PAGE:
Indexed Color mode works well for illustrations or logos but not so well for photos on the Internet. Instead of converting your original image to Indexed Color mode via the Image menu, use the Save For Web command (File > Export > Save For Web). This will convert the file to a GIF or PNG-8 (both use the Indexed Color mode), but leave the original image in its original mode.

Lab Color

L*a*b* Color is the most complete color mode used to describe the colors visible to the human eye. The three parameters of color are L for luminance of the color, a for the color’s position between red and green, and b for its position between yellow and blue.

The Lab Color mode was created to serve as a device-independent, absolute model to be used for a reference. Lab attempts to simulate the full gamut of color; however, it is a three-dimensional model and can’t be represented properly within Photoshop. Therefore, the * after the La, and is used to signify that it is a derivative model. Lab images can only be printed on PostScript Level 2 and Level 3 printers; for all other professional printers, Lab images must first be converted to CMYK mode.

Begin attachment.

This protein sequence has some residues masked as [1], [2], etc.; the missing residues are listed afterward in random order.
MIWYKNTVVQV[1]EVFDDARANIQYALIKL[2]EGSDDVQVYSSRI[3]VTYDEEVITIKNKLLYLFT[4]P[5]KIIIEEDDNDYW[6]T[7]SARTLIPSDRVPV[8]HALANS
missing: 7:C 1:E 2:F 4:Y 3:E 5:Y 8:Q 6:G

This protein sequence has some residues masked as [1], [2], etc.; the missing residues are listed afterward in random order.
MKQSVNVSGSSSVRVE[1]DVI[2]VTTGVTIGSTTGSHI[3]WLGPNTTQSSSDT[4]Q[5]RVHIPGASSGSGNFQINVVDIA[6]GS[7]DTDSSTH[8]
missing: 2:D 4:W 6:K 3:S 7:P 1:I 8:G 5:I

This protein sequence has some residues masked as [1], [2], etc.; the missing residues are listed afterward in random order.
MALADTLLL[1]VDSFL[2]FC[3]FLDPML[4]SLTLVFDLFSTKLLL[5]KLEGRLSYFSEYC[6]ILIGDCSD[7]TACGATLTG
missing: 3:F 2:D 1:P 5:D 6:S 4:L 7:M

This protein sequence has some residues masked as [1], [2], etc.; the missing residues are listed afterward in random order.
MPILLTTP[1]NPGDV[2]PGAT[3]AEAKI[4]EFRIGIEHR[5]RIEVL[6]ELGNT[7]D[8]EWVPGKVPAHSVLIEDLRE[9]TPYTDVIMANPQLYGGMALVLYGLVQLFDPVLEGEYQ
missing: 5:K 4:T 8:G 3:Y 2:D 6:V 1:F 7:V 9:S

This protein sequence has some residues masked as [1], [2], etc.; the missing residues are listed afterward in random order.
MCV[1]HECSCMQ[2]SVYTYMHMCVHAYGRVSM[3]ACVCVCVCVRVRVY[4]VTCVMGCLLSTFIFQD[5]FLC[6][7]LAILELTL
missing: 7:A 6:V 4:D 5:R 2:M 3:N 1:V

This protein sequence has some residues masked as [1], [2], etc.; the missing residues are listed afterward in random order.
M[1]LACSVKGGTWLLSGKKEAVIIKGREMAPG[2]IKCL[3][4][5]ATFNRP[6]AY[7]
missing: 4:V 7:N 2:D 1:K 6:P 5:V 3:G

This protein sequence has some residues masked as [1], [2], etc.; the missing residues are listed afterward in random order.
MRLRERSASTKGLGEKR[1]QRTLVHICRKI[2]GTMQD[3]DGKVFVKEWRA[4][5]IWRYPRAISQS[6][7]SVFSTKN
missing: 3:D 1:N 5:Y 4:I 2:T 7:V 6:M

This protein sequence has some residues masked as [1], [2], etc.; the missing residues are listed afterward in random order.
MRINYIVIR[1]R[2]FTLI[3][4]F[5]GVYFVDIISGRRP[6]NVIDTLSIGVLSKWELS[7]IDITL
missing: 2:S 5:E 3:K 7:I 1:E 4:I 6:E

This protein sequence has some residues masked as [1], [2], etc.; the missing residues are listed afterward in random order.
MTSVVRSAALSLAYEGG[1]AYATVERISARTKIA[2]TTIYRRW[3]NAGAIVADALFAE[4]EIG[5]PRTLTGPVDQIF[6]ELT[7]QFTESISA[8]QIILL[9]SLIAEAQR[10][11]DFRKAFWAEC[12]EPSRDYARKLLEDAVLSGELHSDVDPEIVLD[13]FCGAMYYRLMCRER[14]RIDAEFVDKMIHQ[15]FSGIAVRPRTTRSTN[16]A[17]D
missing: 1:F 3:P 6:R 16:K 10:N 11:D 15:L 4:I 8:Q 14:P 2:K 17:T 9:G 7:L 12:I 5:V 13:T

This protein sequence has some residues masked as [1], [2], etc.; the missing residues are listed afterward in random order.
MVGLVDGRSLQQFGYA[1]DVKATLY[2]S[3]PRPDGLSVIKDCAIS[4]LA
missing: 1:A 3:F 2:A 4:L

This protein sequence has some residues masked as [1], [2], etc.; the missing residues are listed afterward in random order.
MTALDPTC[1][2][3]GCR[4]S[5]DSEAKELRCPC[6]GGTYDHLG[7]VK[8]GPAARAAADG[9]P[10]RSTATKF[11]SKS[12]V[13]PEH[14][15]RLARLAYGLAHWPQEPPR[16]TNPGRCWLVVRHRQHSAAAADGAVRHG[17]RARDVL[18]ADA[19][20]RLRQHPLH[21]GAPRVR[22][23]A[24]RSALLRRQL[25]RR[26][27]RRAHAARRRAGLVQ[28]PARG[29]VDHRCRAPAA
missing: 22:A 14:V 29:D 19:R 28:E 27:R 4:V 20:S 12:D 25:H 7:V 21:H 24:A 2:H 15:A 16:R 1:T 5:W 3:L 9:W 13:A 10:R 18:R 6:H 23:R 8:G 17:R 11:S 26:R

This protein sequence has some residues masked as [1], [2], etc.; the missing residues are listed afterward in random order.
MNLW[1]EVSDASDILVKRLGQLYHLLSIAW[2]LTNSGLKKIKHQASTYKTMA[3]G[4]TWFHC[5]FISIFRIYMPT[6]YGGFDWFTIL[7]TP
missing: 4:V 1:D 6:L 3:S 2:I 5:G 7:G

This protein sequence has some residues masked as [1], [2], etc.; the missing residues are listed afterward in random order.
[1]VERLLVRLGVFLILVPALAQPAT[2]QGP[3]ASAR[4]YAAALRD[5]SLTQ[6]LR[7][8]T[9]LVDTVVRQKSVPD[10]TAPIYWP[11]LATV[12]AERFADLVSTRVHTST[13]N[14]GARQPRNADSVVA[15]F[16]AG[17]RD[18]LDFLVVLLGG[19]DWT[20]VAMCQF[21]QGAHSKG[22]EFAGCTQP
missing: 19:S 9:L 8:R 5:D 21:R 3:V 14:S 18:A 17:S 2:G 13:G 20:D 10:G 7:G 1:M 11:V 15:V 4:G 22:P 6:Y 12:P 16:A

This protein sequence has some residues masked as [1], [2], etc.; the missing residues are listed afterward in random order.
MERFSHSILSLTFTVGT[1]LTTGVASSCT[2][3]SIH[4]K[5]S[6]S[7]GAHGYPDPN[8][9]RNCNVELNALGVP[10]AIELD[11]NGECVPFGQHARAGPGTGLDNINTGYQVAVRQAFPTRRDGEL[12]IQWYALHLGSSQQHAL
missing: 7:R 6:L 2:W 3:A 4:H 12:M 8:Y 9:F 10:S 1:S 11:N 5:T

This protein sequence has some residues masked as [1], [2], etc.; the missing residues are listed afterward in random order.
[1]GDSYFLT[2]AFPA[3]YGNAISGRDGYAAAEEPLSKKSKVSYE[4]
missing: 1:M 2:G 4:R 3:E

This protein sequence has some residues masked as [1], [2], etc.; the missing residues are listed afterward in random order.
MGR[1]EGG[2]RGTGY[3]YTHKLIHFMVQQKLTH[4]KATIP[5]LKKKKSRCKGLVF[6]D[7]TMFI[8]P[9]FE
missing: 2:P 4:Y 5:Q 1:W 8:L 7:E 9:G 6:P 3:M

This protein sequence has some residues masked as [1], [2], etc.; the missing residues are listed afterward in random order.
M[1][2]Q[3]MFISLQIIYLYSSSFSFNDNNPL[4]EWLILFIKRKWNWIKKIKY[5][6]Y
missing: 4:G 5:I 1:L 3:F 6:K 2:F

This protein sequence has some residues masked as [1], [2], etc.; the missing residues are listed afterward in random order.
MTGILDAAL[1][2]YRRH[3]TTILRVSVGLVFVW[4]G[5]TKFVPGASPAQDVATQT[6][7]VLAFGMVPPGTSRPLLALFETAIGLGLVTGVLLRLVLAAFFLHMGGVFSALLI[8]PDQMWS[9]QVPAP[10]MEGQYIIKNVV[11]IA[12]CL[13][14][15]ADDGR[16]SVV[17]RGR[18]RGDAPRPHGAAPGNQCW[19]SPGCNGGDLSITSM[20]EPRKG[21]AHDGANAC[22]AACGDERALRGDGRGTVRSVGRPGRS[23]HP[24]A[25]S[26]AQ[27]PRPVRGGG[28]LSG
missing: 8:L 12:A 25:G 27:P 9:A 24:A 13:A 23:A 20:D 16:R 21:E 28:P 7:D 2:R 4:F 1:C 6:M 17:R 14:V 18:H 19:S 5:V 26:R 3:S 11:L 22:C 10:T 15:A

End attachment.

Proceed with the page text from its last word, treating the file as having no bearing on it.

The Lab Color mode is generally only used by imaging professionals seeking the truest color fidelity because it supports all the colors in both the RGB and CMYK Color modes.

Multichannel

Multichannel mode is a highly specialized mode used for complex separations for professional printing. You may never need to use it. Photoshop automatically converts to Multichannel mode when you delete a channel from an RGB or CMYK image. The color on-screen is no longer accurate because Photoshop cannot describe it.

This is sometimes done for an effect or as part of the image repair process if one channel did not capture properly (such as from a malfunctioning digital camera). Most likely, you’ll never want to work in Multichannel mode.



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Rafael Jones